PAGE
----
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It is a nice change of pace to come off a Doyle episode dealing with an ex. In that episode, Doyle tells Angel that young people don’t break up with words, but more with soul-crushing tackles and 30-hit combos. And Cordelia even makes mention of it, too, that Buffy and Angel talk and talk and then tear the place up. Its nice to see that there is a fine layer of development that is in a never-ending state for these characters and that the information gleaned from them time and again is utilized with success here and there. I get what the writing staff were going for, but I don’t understand where they went wrong, other than to spend too much time with characters getting “groin-y” with each other.

As stated, though, I don’t want to belittle the ending, which has a bunch of passion to it. Buffy, played entirely through SMG’s eyes, comes across as so immediately vulnerable. Compare her, here, with someone she loves, against stupid guy Parker at the end of “Harsh Light of Day”. Its apples and oranges. And the fact that Angel will remember everything, including Buffy screaming through her tear that she, too, will remember is very heartfelt and pulled off without a hitch. But then you remember the lackluster fights of the episode and the fact that the monster of the week was just some putz that came in through the window and spent the rest of the episode shouting about a coming darkness. And then its all so very ho-hum, isn’t it?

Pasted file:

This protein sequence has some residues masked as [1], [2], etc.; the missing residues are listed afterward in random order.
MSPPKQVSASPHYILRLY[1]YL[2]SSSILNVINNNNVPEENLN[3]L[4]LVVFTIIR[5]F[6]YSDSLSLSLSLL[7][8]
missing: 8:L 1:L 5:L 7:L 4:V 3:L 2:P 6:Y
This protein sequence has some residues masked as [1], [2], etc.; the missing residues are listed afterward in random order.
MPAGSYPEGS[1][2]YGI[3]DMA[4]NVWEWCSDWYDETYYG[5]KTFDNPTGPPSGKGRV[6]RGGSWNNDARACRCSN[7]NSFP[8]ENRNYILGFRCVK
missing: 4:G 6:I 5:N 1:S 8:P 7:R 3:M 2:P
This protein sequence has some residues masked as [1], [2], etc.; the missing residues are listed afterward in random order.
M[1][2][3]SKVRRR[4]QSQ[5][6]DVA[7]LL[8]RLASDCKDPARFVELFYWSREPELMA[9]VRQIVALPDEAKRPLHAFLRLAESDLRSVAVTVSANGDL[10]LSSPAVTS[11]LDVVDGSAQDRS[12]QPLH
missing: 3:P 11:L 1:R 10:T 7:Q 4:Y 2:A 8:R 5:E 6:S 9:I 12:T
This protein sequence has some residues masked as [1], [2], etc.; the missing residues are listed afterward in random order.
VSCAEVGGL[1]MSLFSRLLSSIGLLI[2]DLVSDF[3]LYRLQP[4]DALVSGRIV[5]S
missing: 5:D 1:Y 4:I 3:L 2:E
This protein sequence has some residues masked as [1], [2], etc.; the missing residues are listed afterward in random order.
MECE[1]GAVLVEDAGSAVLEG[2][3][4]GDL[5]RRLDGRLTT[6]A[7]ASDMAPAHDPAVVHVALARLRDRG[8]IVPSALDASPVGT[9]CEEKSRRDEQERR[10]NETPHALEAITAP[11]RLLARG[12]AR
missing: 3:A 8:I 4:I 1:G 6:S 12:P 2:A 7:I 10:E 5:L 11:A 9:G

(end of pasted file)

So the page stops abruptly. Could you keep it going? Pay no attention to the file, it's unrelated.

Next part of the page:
Episode Rating: 82

Additional Notes:
-It is nice to see Buffy and Angel fight side-by-side again. It will be quite some time until we see that, again
-Cordelia doesn’t have a ton of time with Buffy, but when she does, its played well
-One really damn good thing about this episode is how Buffy is in 60% of it but never comes off as a guest character, more like herself, but displaced. It would be very easy to have her be weaker than Angel or to have her be extra bitchy. But the writing is just right
-Oracles showing up is key to setting up the larger Angel-side of the Buffyverse
-Cordelia totally thought the dust she hadn’t cleaned was Angel. Comical
-You know that Doyle is going to get a vision while he rants about no longer having visions, but the waiting is still so damned funny
-Buffy cries about having something “good” starting at home, and that something is Riley. She isn’t 100% aware of how big a doof he is, yet
-Buffy’s dad wins the award for worst TV dad in history, on account of never being on the damn show!